When it comes to cyber security, resilience is key
- Credit: Archant
Ciaran Martin is CEO of the National Cyber Security Centre, attached to GCHQ in Cheltenham. He explains the cyber threats facing the UK and how corporate resilience is at the forefront of the fight against them
Working together is the only way to secure the UK’s digital future and guard against devastating cyber attacks.
Ciaran Martin, CEO of the National Cyber Security Centre, part of GCHQ, said the importance of cyber security had never been felt so acutely.
From Russian campaigns of intrusion into the internet infrastructure of Britain ad the US to the Sergei Scripal poisonings in Salisbury earlier in the year, cyber is now a “normal party of the arsenal of our adversaries”, he added.
He, he said, we have a choice about how to respond to the aggression.
“It is easy to fall into the trap of seeing the problem as too complicated, too technical and too secret for organisations and individuals to do anything about,” Mr Martin said.
“We are working not just with the US but across our global network of allies to provide organisations and the public with the tools and information they need to push back with us.”
A joint British and American report has been published, 21 detailed pages of technical indicators telling companies and public bodies how to identify and remove the hostile Russian presence.
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“This is more about future risk than harm already done: an extensive Russian presence in our Internet infrastructure is not an acceptable national security risk for us as a nation to allow,” Ciaran said.
“If organisations here act on this advice and report incidents, they will both protect themselves and help enhance our national intelligence picture of those who would do us harm, thereby making the UK digital homeland significantly safer.”
He cautioned there was more to do than simply countering Russia, and explained it was an urgent national priority to address two issues: protecting critical infrastructure, services and ourselves at all levels from cyber attacks and the growing problem of rampant global cyber crime.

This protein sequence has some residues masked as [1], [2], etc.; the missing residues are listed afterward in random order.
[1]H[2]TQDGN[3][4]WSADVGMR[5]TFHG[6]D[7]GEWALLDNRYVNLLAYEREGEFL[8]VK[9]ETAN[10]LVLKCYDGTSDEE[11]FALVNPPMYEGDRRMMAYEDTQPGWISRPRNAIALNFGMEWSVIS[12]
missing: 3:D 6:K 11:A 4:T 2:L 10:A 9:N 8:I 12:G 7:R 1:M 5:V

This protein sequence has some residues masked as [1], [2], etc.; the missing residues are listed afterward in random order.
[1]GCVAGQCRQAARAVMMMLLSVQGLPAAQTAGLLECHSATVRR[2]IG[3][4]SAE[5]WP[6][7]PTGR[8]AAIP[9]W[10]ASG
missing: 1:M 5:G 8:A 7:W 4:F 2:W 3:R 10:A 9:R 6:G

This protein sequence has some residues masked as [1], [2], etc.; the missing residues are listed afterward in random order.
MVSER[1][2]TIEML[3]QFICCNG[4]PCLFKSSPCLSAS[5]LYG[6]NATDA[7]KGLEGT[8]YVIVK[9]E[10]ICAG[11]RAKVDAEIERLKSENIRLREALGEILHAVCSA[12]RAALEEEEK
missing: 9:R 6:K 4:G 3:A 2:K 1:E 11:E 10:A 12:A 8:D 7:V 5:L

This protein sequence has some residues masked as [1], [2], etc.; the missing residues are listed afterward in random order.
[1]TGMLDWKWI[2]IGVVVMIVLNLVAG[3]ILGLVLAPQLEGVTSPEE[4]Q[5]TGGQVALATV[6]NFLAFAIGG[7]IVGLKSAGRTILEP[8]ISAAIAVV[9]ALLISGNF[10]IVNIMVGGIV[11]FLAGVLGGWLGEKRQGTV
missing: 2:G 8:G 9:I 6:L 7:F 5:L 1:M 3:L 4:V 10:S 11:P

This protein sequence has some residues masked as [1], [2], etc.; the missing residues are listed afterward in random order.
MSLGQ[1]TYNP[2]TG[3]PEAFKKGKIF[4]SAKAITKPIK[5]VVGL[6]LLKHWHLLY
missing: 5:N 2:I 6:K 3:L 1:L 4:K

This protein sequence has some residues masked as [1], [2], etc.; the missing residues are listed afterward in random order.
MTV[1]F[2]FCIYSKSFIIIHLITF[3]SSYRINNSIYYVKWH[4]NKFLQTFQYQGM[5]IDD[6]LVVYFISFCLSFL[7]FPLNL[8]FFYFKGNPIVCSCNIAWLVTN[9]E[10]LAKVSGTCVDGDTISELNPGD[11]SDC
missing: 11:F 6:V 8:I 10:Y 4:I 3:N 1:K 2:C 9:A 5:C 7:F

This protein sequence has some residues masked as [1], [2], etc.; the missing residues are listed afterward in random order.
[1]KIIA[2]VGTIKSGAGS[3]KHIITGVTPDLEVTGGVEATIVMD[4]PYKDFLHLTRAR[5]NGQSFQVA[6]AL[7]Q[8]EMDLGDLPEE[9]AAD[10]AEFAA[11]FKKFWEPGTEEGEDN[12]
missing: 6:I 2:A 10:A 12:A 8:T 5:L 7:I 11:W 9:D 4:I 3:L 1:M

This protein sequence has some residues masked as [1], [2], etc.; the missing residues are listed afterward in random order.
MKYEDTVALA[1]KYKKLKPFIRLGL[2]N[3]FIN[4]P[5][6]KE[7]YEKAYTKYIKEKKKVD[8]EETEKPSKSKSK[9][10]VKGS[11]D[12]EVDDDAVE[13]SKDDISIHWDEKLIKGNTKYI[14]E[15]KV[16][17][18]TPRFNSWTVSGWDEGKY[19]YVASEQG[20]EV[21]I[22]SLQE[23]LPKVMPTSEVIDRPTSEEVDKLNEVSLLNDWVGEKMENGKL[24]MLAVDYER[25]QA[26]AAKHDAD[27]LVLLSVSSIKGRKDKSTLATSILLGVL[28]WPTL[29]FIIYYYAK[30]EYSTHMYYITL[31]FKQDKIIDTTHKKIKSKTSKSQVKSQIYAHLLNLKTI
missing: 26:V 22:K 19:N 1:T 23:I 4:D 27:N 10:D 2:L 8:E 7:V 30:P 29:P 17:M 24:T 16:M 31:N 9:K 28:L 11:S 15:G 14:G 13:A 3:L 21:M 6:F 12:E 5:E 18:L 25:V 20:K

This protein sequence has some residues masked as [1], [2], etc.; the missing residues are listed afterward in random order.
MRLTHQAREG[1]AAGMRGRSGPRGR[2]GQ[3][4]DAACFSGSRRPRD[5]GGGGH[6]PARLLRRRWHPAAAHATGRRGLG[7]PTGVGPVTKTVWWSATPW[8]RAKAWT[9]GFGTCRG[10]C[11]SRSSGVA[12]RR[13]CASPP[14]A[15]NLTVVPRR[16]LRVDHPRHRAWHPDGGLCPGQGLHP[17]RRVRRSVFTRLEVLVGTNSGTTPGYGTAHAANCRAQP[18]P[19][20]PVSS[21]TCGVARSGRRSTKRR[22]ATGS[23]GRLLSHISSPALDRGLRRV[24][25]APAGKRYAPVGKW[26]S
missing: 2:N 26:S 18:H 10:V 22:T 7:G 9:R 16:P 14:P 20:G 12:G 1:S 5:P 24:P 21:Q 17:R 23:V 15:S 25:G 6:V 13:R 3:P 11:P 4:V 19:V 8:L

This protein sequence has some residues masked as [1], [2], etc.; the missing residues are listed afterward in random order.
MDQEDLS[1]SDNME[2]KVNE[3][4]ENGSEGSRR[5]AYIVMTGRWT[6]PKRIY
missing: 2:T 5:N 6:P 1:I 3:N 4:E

A £15m package was agreed at the Commonwealth Summit to increase cyber security capabilities, but there is more to do.
New measures introduced to parliament recently will help strengthen the cyber security of the UK’s critical infrastructure.
“Turning off the lights and the power supply by cyber attack is harder than Hollywood films sometimes make out,” Ciaran added.
“But we’ve seen enough malicious cyber attacks across the world, including against UK health services by a North Korean group last year, to know how services can be disrupted.
“Absolute protection is neither possible nor desirable; it’s about having more resilience in the systems we care about the most, those where loss of service would have the most impact on our way of life.
“We have said that it is a matter of when, not if, the UK faces a serious cyber attack. So we presented detailed plans to government departments about the priority areas where the NCSC will work with them, industry and law enforcement to improve the cyber resilience of the most important systems.
“Just as importantly, we must recognise that attackers, whether criminals or working for a hostile foreign government, exploit basic weaknesses.
“So we are strengthening the UK’s cyber defences in other ways, at all levels.”
One is by automation - 165 public sector organisations form part of a scheme that blocks access to sites known to be related to cyber attack.
In April, those organisations made 1.6 billion ‘lookups’ for internet sites, a quarter of a million of which the NCSC blocked because they were malicious.
But he warned against succumbing to despair when thinking about cyber attacks.
“There is cause for realistic optimism,” he said.
“The threats are there but whether they’re from Russia, criminals or anyone else, we are putting in place national-level defences as good as anywhere in the world, but we cannot do it alone.
“This week has shown that we have the partnerships at home and abroad to secure our digital future and we need a national-level effort from all parts of our community to make those defences as effective as they can be.”